Stephen Curry is probably the greatest shooter in NBA history, and he just keeps getting better. He’s already broken the record for three-pointers in a season, and there are still months left to play. Right now he’s on pace to have the NBA’s best shooting season ever.
He’s performing off the court, too. In a note to clients yesterday (Mar. 3), Morgan Stanley predicted that Curry will unseat LeBron James, who has a hugely popular line with Nike, as the top seller of signature basketball sneakers in the US this year. If that happened—and that’s a very big if—it would be a massive victory for Curry and his sponsor, Under Armour, which is only just gaining a foothold in the giant US sneaker industry.
“UA’s signature Stephen Curry basketball shoe US business is already bigger than LeBron, Kobe and every other player except Michael Jordan,” Morgan Stanley analysts wrote. “Curry basketball footwear sales have meaningfully accelerated over the last two months and are now trending at a $160M annual sales run rate.” They measured James’s Nike sneakers trending at $150 million.
That doesn’t mean Morgan Stanley thinks UA is a stock to buy. The company, still overwhelmingly an apparel business, is losing market share for the first time in three years, the analysts said. Curry’s line is the bright spot.
“The growth [of Curry sneaker sales] could be a result of UA taking share by underpricing its shoes,” Morgan Stanley said, pointing out that the average price of the shoes has fallen relative to the industry. “Or it could be a tipping point signaling the end of Nike’s basketball dominance. If the latter is true or Curry becomes the next Michael Jordan, our call might wrong [sic] no matter what UA does in women’s apparel or running footwear.”
But there’s plenty of reason to be skeptical that Curry will help Under Armour topple King James and Nike.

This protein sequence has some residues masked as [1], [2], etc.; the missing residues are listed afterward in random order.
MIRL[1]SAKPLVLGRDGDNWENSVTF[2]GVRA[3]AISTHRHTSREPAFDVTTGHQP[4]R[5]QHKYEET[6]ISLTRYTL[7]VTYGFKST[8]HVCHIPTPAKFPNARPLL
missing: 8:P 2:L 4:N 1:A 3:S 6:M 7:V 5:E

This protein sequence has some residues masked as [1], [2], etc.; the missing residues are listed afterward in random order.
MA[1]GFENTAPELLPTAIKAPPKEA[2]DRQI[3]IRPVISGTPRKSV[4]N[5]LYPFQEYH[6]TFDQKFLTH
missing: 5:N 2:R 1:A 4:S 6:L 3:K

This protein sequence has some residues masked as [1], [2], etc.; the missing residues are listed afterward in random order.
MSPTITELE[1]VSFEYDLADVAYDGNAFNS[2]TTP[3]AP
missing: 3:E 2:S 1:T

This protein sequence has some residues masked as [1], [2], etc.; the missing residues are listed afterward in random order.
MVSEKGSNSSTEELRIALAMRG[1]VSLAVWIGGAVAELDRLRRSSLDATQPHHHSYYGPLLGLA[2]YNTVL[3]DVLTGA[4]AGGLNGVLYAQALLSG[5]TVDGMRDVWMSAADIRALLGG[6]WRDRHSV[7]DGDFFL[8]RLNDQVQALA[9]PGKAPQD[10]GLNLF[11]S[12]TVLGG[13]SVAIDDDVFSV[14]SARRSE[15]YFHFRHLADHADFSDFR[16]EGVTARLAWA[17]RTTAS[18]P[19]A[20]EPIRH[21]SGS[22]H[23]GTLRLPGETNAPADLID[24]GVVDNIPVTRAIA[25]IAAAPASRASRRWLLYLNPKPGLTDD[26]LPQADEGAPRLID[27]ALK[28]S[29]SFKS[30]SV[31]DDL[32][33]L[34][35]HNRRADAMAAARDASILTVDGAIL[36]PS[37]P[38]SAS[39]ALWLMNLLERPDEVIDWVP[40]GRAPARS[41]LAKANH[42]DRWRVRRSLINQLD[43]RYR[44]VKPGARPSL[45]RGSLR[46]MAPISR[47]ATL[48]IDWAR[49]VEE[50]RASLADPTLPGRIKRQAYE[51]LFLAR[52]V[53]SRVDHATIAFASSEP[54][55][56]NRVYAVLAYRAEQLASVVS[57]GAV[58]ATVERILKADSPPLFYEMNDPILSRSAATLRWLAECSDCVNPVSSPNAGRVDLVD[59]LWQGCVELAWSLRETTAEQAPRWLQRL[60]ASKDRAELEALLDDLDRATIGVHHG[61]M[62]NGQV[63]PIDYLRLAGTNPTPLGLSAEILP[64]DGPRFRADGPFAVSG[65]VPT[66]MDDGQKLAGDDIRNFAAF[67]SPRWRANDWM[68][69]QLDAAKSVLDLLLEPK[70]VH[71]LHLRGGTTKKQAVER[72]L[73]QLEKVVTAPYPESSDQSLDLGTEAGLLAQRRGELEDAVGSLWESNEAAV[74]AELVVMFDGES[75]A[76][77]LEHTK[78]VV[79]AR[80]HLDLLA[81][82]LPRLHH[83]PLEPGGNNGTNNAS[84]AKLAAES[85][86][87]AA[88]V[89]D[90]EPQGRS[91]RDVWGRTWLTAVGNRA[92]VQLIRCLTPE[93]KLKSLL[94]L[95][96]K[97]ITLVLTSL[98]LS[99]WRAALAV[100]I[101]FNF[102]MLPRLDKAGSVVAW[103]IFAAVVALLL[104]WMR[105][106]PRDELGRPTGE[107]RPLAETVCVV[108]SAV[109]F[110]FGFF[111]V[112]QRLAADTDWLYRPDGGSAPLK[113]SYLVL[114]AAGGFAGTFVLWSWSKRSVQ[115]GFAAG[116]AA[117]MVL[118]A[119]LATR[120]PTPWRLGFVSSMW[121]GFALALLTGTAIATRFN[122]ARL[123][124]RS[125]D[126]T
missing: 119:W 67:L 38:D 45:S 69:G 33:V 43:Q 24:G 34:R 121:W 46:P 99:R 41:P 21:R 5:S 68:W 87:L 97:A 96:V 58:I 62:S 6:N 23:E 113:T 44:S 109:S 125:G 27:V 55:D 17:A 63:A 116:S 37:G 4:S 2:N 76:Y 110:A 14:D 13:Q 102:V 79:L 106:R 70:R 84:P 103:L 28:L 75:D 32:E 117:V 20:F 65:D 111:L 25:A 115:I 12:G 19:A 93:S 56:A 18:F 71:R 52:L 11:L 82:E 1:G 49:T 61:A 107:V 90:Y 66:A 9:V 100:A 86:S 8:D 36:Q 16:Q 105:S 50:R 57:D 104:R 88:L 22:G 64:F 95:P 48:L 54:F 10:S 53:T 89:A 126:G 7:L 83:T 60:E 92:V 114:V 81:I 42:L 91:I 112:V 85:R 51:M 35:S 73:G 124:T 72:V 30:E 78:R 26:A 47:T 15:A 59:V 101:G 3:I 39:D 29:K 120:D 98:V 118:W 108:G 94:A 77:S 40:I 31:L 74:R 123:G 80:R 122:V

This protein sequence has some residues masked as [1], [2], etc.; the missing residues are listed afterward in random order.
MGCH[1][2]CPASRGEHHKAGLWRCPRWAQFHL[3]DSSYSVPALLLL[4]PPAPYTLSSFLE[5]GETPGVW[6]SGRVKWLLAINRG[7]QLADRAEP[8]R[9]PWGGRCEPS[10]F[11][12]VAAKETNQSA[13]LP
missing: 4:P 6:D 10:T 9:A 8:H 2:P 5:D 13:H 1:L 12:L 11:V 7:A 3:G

“There’s no way Curry is going to outsell LeBron this year,” Matt Powell, a sportswear analyst at research firm NPD Group, tells Quartz. “That’s just not going to happen.”
The sheer size of Nike’s LeBron business remains insurmountable, Powell says. “The Curry product has done well, but there’s just not a lot of it in the marketplace right now,” he says. Currently, NPD calculates that Nike and its Jordan subsidiary account for than 90% of the basketball sneaker market in the US.
Morgan Stanley’s analysis is based on data from Sports Scan Info. Other data sources could provide a different outlook, based on data from different retailers. If the numbers play out as Morgan Stanley predicts, it would also mean a huge dip in sales for James, who tallied $340 million for Nike in the twelve-months through March 2015.
(Quartz reached out to Nike and Under Armour for comment and will update this post with any response.)
Curry and Under Armour could beat James and Nike eventually. It took years for James’s Nike line to get sales fully rolling. If Curry’s sales keep increasing, even Powell admits it’s possible. “The potential is there,” he says. “I just don’t see it happening in ’16.”
As for Curry being the next Jordan, Powell doesn’t believe it, but it has nothing to do with Curry’s on-court play. He says the Jordan sneaker phenomenon grew out of unique conditions in the league and industry, and that Jordan himself couldn’t replicate that success if he was just starting today.
Though if there’s one thing Stephen Curry is good at it, it’s constantly amazing people.